Those guns had very short barrels and this gas port location was appropriate. For some reason when colt came out with the M4, they left the gas port in the same spot even thought the barrel was much longer. The condition is even more obvious on a 16inch barrel. Now what we are let with is a gas pick-up WAY to close to the chamber. The results: action is more sensitve to pressure spikes, cyclic rates are way too high, some actions open too fast before pressure has a chance to drop after the bullet leaves the barrel. This is why we have all these fancy gas tubes that look like pig-tails or have pressure bleed-offs or expansion tanks. The corect answer is to move the gas port out to a more friendly area like Armalite has done. I have seen a 16" barreled gun with standard rifle handgaurds and gas port location(20inch rifle cut down to 16) It worked great. The guy may have enlarged the gas port.

So I would go with a barrel designed for this port location.
Link Posted: 10/24/2002 10:00:32 PM EDT
I was under the impression that the gas port had to be farther from the muzzle. Didn't the Marine Corps do a test on the XM's and found that it was the distance from the muzzle that was important. That is why the A1 carbine was created. If there was a problem, I think Colt would have remedied that by now since the carbines have been redesigned by them at least twice since the A1 carbine of the 70's (the A2 carbine and the M4).
Link Posted: 10/25/2002 4:58:43 AM EDT

Originally Posted By knightone:
I was under the impression that the gas port had to be farther from the muzzle. Didn't the Marine Corps do a test on the XM's and found that it was the distance from the muzzle that was important. That is why the A1 carbine was created. If there was a problem, I think Colt would have remedied that by now since the carbines have been redesigned by them at least twice since the A1 carbine of the 70's (the A2 carbine and the M4).




It does cause a lot of problems on the M4. This gas port location is the largest contributor to these outrageous cyclic rates the M4 suffers from. This high rate causes decreased full auto accuracy(controllability), over-heated barrels and reliabilty problems.

I have heard that moving out to a "mid-length" gas port location can slow the gun down by as much as 100rpm

It would be almost impossible to get a major change like this on a US rifle. Think of all the RAS handgaurds they have. All the manuals have to be changed. Spare parts have to be updated and some would not be compatible between old and new guns. These are just a few reasons things don't change often there are a million more I am leaving out. All you can do is learn from your mistakes and correct them when you field a new rifle. Which is now long over-due by our standards.
Link Posted: 10/25/2002 8:23:24 AM EDT
did you see the mid-length barrels and handguards on the rock river website?
Link Posted: 10/25/2002 2:18:16 PM EDT

Originally Posted By ChrisGene:
It does cause a lot of problems on the M4. This gas port location is the largest contributor to these outrageous cyclic rates the M4 suffers from. This high rate causes decreased full auto accuracy(controllability), over-heated barrels and reliabilty problems.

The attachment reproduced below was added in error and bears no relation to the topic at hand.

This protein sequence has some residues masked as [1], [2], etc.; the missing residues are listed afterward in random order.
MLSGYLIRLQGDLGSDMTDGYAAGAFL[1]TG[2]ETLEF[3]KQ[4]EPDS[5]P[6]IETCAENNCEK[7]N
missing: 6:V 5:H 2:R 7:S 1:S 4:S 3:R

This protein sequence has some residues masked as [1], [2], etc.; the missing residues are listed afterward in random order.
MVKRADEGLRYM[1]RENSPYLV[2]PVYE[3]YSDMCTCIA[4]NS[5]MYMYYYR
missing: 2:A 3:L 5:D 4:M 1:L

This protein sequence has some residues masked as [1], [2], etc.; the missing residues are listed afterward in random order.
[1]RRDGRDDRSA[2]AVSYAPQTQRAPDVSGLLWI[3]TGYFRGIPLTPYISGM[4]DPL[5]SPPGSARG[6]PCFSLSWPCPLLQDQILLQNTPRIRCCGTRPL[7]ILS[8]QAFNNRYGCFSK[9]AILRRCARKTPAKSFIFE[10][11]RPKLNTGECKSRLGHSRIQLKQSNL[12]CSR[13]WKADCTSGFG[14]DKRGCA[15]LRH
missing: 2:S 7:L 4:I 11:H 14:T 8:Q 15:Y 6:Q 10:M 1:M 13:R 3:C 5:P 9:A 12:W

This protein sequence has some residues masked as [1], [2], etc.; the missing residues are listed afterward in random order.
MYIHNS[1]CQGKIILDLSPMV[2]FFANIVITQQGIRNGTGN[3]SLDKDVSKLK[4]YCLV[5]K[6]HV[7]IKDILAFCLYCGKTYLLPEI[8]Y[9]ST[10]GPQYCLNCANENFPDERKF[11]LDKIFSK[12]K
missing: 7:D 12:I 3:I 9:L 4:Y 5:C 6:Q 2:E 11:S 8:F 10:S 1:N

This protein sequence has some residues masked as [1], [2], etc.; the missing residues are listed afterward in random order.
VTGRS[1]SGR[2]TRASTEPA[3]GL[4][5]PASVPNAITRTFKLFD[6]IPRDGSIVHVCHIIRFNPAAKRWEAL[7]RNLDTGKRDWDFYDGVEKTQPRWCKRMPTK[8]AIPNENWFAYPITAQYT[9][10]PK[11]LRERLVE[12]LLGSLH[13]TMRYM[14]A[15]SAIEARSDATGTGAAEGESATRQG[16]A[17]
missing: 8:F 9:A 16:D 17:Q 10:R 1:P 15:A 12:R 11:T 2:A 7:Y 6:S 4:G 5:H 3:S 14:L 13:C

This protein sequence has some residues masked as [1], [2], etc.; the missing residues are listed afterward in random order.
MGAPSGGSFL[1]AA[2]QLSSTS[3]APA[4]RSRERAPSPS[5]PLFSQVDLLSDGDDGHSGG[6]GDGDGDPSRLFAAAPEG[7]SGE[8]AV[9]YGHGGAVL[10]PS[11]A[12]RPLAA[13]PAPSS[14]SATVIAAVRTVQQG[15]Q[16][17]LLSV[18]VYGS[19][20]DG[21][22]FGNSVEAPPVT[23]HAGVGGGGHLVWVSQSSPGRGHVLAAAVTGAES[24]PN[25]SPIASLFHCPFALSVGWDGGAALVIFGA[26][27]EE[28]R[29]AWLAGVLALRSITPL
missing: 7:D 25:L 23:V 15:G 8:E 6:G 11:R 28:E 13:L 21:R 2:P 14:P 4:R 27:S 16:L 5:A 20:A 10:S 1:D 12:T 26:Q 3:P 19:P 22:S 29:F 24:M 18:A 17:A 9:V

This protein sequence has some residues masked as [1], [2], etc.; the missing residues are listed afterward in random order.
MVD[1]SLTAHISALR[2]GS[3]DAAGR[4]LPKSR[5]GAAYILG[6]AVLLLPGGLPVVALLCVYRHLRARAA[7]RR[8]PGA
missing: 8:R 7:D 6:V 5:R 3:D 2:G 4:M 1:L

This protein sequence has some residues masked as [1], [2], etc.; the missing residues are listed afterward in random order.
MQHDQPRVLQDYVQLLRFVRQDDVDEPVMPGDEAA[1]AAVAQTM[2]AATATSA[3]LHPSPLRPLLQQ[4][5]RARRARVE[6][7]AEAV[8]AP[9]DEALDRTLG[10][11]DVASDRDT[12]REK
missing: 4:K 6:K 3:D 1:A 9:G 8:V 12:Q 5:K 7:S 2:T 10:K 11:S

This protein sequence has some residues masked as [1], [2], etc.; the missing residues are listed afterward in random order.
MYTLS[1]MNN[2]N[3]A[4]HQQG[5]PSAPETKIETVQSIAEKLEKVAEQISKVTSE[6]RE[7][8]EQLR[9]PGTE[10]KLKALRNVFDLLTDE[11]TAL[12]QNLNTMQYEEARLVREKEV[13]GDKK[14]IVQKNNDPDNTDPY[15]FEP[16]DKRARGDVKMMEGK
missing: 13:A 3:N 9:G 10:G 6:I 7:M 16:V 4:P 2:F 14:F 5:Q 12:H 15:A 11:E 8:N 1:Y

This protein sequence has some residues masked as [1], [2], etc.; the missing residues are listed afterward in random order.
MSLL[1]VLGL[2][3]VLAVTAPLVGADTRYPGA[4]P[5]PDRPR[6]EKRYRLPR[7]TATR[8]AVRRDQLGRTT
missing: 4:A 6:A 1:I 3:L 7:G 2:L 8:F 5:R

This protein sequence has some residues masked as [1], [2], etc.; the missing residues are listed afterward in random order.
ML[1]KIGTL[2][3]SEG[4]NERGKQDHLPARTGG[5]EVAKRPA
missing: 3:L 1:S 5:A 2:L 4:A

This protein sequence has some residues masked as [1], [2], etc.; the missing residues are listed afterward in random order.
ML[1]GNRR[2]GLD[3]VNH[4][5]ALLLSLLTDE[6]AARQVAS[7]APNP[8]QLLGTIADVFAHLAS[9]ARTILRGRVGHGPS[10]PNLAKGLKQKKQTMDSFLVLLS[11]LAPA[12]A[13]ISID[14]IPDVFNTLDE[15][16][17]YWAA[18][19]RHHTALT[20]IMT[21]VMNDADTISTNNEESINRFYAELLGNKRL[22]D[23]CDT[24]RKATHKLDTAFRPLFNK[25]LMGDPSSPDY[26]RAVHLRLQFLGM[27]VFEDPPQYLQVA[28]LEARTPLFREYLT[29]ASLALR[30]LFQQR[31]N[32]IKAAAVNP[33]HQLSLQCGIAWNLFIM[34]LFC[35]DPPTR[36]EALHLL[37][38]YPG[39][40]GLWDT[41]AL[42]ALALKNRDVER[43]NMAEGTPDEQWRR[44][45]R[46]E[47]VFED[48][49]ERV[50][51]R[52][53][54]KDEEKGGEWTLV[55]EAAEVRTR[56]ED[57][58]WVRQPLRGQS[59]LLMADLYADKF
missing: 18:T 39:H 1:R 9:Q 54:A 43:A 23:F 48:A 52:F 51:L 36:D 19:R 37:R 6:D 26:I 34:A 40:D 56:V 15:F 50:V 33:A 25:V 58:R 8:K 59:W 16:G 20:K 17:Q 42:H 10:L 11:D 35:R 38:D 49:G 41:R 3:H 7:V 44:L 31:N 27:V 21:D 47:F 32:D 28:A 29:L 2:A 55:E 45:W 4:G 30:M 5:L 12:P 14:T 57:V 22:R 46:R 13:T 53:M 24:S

I have heard that moving out to a "mid-length" gas port location can slow the gun down by as much as 100rpm

It would be almost impossible to get a major change like this on a US rifle. Think of all the RAS handgaurds they have. All the manuals have to be changed. Spare parts have to be updated and some would not be compatible between old and new guns. These are just a few reasons things don't change often there are a million more I am leaving out. All you can do is learn from your mistakes and correct them when you field a new rifle. Which is now long over-due by our standards.



Your argument of RAS and other handguards doesn't make sense. If the problems you state were that bad, they would have been inherent in the M16A1 carbine. Since then, it has been overhauled to the A2 carbine and once again into the M4. During this time, there was no RAS system. During the transition from the A2 carbine to the M4 a RAS had not yet been selected or finalized. During the transition from the A2 carbine to the M4, the new double heat shielded handguards were developed expressly for the M4. The dimensions of this handguard were not the same as the CAR handguards. During both transition phases, any major problem with the gas system could have been redesigned since they were developing a new carbine. The only criteria would have been to have the receiver parts be as interchangeable with the M16 rifle as possible. They had to change the manual for the M4 anyway because of the feed ramps. Another change for something like the position of the gas system would not have been so difficult.

Naval Special Warfare has also adopted a cyclic rate reducer that installs in the receiver to bring down the rapid fire rate. I am not sure if any other group has adopted this system, but I'm sure they are looking at it.

I am aware the XM177 had problems, that is why they developed the M16A1 carbine. if this system too had problems, they would have made the changes during the testing phase. They were going to produce new barrels for this carbine, a new handguard would not have been a big deal if they were going to make changes anyway. In a period of transition, the importance of being able to reuse XM handguards would not have been of great concern to testers, especially those in the Marine Corps.